Derby is not known as a tourist mecca. Often overshadowed by nearby Nottingham, bypassed on the Peak District route, locals here know that hotels are quietest on weekends when business people are off.
That hasn’t stopped its leaders from tilting to become UK City of Culture 2025. Bidding to reinvigorate civic pride and economic growth after the fallout from Covid-19, the aim here is to showcase the unique industrial heritage of the city as a crucible for the art of manufacturing.
“It’s our version of the Olympics,” says Adam Buss, general manager of the city’s Quad Arts Hall and bid director for the 2025 campaign. be that people go by the M1, or by train. But what we mean with the city of culture is ‘Stop! Come here.'”
Competing against seven other locations – including Southampton, Bradford, Stirling and the whole county of Cornwall – Derby hopes to replicate some of the economic growth, investment and feel-good factor enjoyed by previous winners such as Hull and Derry-Londonderry.
With final offers for shortlisted candidates due this week, it comes as ministers prepare to launch the long-awaited ‘upgrade’ plan for places like Derby – with a white paper from Michael Gove’s department expected within a few days.
As the city puts its cultural offer on display, there is also cause for concern. Its most high-profile attraction – Derby County Football Club – is struggling, at risk of going into liquidation with unsustainable debt.
“It would be catastrophic if something big happened,” Buss says. Losing the championship team led by Wayne Rooney would affect the city’s cultural weight on the national stage. “This should be a wake-up call for the UK and the rest of the footballing world.”
Locals know the City of Culture bid might raise an eyebrow or two, coming from a place often bypassed by great touring musicians. Most of the big bands play in Nottingham Rock City, requiring a trip down Brian Clough Way – a stretch of the A52 named after the director of football famous for bringing success to both towns despite fierce rivalry between the two. Derby’s largest venue – the Assembly Rooms – has lain derelict since fire tore through the brutalist building in 2014.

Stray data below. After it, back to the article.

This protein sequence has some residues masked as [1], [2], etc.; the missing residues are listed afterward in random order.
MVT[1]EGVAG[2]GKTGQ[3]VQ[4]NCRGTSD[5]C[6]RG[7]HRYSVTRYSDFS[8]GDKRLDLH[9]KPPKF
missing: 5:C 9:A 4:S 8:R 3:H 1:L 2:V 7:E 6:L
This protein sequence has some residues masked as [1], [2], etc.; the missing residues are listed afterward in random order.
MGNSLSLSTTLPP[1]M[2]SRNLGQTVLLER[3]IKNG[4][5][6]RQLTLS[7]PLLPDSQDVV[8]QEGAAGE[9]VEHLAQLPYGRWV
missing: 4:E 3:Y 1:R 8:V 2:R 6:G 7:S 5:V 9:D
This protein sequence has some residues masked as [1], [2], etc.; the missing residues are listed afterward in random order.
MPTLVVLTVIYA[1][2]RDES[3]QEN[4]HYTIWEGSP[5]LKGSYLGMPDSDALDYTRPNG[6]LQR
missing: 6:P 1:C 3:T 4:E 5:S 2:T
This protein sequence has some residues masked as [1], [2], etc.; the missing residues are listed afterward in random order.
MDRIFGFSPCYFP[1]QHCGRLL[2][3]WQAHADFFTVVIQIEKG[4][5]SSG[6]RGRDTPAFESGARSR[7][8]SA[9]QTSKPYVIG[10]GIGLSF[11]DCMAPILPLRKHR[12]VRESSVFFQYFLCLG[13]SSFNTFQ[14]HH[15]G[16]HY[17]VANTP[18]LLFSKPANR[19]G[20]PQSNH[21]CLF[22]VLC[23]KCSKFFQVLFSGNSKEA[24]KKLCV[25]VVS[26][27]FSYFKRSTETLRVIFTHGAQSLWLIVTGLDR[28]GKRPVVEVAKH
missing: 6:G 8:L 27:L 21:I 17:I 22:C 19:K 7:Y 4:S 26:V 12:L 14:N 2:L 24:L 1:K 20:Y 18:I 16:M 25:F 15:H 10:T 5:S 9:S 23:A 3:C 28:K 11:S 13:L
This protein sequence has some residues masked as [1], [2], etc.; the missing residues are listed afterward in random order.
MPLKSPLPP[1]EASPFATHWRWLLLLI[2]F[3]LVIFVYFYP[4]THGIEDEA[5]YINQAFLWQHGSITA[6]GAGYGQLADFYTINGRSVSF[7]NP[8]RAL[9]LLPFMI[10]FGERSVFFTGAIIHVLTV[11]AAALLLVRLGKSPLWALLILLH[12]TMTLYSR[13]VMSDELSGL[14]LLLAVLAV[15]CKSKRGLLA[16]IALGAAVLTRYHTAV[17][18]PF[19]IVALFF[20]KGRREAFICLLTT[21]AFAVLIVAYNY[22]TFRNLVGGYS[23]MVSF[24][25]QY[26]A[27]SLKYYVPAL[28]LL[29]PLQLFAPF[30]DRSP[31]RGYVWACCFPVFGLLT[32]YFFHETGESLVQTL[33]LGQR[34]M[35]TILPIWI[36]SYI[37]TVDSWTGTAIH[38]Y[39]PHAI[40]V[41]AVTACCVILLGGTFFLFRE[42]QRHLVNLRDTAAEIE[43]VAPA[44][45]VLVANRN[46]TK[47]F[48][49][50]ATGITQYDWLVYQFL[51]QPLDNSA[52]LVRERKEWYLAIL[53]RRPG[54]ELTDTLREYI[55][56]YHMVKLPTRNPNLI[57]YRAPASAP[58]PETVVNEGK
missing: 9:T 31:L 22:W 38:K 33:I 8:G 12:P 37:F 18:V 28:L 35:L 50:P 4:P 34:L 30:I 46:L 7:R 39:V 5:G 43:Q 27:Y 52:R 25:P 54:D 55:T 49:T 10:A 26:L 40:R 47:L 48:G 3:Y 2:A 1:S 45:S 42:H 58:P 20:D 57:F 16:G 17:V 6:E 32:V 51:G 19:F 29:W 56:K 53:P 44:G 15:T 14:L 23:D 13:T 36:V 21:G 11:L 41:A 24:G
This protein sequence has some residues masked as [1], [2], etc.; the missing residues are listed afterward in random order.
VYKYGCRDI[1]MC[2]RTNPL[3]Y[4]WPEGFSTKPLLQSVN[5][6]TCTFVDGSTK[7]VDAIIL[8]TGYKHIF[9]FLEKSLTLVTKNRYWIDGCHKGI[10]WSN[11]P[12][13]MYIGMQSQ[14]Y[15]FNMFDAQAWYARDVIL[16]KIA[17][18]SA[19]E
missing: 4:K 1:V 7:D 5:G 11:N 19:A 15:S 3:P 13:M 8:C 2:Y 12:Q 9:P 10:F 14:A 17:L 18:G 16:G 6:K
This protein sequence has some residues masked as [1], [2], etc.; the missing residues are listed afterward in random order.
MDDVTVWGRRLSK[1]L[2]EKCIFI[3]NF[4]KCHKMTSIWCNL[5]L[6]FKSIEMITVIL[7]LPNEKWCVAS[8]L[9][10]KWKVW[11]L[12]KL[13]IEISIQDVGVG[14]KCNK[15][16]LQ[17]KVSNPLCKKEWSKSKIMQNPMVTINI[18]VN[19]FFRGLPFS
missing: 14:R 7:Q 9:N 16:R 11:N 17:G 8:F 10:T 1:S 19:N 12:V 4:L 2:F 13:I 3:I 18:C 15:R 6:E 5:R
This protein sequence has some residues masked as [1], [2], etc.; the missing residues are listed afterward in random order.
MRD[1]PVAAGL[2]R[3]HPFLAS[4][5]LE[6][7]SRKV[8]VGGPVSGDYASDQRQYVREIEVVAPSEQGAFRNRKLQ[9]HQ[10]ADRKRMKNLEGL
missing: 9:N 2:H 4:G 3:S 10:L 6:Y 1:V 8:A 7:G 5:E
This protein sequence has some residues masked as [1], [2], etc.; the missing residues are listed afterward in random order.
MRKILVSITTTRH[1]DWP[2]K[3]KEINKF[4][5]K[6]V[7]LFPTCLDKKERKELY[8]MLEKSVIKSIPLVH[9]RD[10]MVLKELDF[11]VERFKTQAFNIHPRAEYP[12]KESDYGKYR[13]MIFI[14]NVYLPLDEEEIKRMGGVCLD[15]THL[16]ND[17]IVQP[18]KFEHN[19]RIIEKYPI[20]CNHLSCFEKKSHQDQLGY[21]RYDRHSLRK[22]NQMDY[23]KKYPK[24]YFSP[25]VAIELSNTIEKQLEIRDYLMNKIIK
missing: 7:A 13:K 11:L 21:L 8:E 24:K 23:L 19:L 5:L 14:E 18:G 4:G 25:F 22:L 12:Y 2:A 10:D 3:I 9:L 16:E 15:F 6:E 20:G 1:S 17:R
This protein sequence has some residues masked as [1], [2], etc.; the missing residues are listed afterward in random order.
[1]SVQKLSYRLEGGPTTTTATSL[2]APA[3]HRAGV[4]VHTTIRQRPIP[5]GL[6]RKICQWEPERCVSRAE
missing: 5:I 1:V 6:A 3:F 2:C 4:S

But critics miss the point, says Buss. “It’s a bit like Hull. Many of their messages said, “It’s fine to criticize us, but do you know us? Have you been here? Do you understand what is happening? »
Rather than an award for Britain’s most vibrant place, the City of Culture award is best understood as an arts-led catalyst to revive the fortunes of overlooked places that have untapped potential.
In Derby, the plan is to show that its industry and artistic prowess are vital ingredients for economic and cultural success, and why some of Britain’s biggest manufacturers – including Rolls-Royce, Toyota and Alstom – still call the place home for a long time. after construction by John Lombe. the world’s first fully mechanized factory here on the River Derwent in the 1700s.
Chris Cholerton, president of civil aerospace at Rolls-Royce, who sits on the global company’s leadership team, was born and raised in Derby. Holder of a subscription to Pride Park, he fears for the future of the football club.
“We sometimes joke – and it’s probably just a joke – that Monday morning productivity at the factory is always much higher when Derby have won. We’re a football town. It’s a big chunk of our fabric, so we hope everything will be fine.
The engineering giant has called Derby home since 1908, employing around 12,000 people to design, manufacture and test its Trent jet engines designed to power Airbus and Boeing passenger planes around the world.
Rolls suffered an unprecedented hit during the pandemic as planes were grounded, forcing it to cut 9,000 jobs worldwide – including in Derby. Production volumes have halved, but the company still chose its historic home to consolidate when it made cuts to save money.